Meet The Maker

Mark McNeilly

Mark McNeilly on Wine: Don’t Cellar – Celebrate!

The man behind Mark Ryan Winery is a motorcycle-riding, seafood risotto-cooking winemaker who focuses on what he loves and isn’t afraid to throw a wrench in the works if it results in a fine glass of wine that everyone can enjoy. Old World sensibilities lean towards collecting and cellaring wines for years, but Mark Ryan McNeilly is part of a more modern (and enjoyable) approach: “It’s a delicious beverage to share with friends. I don’t want coveted wines, I want consumed wines,” noting that he’d just assume get two cases of a high-quality vintage to enjoy immediately for a dinner party, versus locking the precious bottles away in a cellar.

Planting the Seed

Before Mark McNeilly was one of Washington’s most well-known and highly celebrated winemakers, he was a student who worked his way through school waiting tables and bartending, initially learning about wine from the perspective he values to this day — the people who enjoy it. It piqued his interest to the point where he set aside academia to take a job with the wine distribution industry, learning about the business side of wine, while taking chemistry courses on the weekends – all “pre-Google,” he notes — and beginning to tinker with homemade wines. All of this was during a time when Washington was primarily known for its apples, but McNeilly could recognize the region’s agricultural potential for much more. He approaches winemaking from a comprehensive attitude, noting that some of his favorite vintners in Europe identify themselves as farmers first, winemakers second.

Notes of Inspiration

People are naturally drawn to things that are created with passion, and McNeilly’s popular wines express what excite him as a vintner, like the full-bodied, “big red” Dead Horse Cabernet Sauvignon, one of their original releases since the winery’s inception (it’s sourced from the Ciel du Cheval Red Mountain vineyard, or “horse in the heavens,” but Dead Horse is an attention-grabber, right?). And the red blend, Monkey Wrench, holds a special place in McNeilly’s rock n’ roll heart. The name was inspired by a favorite Foo Fighters song that has a beat few can avoid rocking out to, and the wine itself is equally irresistible. A balanced blend of Columbia Valley-sourced varietals, its 2018 vintage scored a 91 by Wine Enthusiast; Monkey Wrench is a beautifully composed, enjoy-it-today wine that McNeilly has been urged by guests at formal events to raise the price to $50 (it retails for $32), so that the price tag reflects its distinct quality. Which is exactly why Monkey Wrench remains in that rare space of skillfully made wine at an affordable price. McNeilly believes wine should be approachable and encourages curiosity without the fear of overspending on hype.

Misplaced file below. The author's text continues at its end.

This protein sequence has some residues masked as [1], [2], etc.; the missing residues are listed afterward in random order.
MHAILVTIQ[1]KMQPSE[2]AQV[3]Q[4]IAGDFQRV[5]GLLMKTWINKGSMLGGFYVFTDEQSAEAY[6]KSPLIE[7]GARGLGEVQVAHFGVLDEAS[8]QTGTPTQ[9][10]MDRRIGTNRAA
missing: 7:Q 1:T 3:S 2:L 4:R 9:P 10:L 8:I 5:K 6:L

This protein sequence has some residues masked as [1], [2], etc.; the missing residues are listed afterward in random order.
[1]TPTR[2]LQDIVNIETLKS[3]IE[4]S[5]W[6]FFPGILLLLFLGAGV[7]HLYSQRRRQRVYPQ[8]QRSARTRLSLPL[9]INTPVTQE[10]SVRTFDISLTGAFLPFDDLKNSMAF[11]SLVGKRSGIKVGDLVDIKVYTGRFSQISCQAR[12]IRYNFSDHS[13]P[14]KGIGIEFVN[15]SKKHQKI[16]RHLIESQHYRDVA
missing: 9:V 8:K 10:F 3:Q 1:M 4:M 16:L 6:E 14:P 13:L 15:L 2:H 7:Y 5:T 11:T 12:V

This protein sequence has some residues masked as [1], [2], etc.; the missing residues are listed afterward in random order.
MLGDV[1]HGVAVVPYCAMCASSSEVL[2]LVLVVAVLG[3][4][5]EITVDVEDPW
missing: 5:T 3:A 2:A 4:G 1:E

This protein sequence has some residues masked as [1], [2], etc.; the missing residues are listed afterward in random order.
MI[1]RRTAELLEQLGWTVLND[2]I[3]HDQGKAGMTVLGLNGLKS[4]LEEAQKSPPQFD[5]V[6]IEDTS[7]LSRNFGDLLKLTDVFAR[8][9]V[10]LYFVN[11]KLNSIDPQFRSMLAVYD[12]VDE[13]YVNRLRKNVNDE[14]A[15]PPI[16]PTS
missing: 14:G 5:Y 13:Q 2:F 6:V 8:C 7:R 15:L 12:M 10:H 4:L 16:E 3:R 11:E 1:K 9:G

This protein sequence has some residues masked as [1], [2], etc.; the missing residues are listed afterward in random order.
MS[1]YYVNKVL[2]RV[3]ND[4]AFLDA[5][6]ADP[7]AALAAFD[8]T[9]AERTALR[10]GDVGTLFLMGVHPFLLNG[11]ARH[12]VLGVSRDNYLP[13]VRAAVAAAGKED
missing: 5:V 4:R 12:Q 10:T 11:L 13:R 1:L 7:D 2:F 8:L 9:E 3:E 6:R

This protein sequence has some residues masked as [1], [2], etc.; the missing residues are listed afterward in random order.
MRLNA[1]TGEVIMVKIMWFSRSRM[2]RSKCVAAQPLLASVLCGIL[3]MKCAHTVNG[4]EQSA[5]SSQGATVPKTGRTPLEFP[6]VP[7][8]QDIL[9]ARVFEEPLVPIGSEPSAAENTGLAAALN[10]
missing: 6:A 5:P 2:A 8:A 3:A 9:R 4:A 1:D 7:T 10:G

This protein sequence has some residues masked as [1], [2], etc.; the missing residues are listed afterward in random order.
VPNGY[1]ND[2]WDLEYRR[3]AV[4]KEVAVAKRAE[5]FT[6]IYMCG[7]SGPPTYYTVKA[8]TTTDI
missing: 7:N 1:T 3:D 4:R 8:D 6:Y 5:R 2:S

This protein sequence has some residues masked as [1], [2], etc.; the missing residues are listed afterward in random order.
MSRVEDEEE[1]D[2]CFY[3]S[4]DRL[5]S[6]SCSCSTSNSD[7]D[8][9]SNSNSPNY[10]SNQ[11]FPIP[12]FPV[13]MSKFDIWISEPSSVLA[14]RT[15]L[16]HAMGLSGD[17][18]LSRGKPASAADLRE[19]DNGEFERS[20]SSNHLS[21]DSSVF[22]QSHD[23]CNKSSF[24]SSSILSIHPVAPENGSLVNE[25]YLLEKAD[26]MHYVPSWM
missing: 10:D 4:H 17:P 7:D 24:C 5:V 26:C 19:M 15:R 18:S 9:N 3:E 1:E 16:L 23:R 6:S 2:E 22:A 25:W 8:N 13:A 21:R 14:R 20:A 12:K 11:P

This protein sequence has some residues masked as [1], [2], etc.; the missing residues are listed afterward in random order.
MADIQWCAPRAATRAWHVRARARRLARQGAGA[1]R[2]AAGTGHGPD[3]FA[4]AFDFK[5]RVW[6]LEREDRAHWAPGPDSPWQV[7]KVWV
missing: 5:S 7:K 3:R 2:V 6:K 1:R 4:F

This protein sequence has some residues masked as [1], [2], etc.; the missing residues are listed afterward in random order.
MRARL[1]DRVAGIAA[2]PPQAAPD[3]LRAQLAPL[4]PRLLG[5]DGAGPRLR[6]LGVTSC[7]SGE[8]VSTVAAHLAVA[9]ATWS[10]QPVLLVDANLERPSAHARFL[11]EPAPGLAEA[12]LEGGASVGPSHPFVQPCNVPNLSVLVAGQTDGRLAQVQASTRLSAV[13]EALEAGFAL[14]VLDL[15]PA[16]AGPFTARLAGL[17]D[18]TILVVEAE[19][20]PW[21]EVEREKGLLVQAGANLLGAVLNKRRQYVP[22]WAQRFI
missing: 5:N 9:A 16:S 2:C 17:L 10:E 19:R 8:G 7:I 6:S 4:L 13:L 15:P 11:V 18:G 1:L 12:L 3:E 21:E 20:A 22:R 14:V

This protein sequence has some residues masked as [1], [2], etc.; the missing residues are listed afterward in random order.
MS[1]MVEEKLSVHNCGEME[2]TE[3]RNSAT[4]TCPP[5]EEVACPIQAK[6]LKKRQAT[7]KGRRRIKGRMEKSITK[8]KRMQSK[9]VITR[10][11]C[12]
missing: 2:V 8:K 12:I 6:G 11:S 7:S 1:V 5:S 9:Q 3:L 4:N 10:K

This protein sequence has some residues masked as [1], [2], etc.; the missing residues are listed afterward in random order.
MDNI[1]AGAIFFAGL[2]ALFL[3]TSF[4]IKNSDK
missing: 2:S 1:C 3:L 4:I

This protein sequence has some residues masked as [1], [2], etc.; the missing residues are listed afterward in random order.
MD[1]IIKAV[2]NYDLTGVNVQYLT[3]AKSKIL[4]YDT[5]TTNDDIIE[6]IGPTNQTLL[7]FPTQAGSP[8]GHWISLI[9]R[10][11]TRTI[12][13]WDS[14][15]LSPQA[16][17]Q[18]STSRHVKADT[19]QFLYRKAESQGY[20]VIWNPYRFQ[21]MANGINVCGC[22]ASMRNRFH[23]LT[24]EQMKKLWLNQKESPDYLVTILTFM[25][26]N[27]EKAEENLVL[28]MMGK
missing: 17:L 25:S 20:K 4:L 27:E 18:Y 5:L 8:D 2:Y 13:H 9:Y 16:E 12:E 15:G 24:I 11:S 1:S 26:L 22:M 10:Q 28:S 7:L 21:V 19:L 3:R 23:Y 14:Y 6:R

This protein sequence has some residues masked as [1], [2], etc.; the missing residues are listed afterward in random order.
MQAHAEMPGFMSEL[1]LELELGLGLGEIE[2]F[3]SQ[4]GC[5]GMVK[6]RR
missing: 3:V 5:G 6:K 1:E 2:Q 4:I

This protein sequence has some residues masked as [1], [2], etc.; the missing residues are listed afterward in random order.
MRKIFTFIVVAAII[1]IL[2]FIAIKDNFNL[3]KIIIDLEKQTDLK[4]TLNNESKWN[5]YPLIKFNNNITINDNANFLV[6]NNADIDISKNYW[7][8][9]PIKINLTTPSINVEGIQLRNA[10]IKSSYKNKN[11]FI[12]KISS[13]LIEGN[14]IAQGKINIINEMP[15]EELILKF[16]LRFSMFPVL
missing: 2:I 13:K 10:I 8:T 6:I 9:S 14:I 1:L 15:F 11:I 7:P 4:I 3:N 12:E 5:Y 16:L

Aging Well

Twenty years later, McNeilly has a well-rounded team, aware of the forward-thinking necessary for an aged product; they had developed long term, growth-focused production models that spanned several years, serving the winery well as they weathered some of the worst of the recent economic storms amid the pandemic. Avoiding layoffs, the winery was also able to increase their workforce, and McNeilly is the first one to express gratitude over the support of the community at large.

Mark McNeilly remains grounded to the things that matter most – not just wine, but his family (he’s got a side project called Megan Anne Cellars, named after his wife), he indulges in his love of seafood by either cooking or catching it, and is never shy about proclaiming his love of the open road and open skies of Walla Walla, riding atop a vintage Triumph motorcycle. He had a friend’s 1932 Indian Chief motorcycle displayed proudly at his Woodinville tasting room for a couple of years, and several wine labels have featured motorbike illustrations. “I’ve been accused of creating a giant man cave, but people love it, and I love being in it,” McNeilly says of his tasting rooms, which exude a welcoming and personal quality, much like his wines, and that’s not something to hide away in a dusty cellar.

On the Horizon

So what’s next for Mark Ryan? As of October ’21, the winery announced a new tasting room in Woodinville, breaking ground with fellow Washington winemakers from Fidelitas, Long Shadows, and Latta wines. McNeilly shares, “We’re incredibly excited to have this awesome new space for our loyal fans & new customers. We keep approaching all the growth we’re experiencing at Mark Ryan the same as we always have, with authenticity & commitment to quality. We can’t wait to have you come and experience that in our new tasting room space, drinking Mark Ryan wine.”

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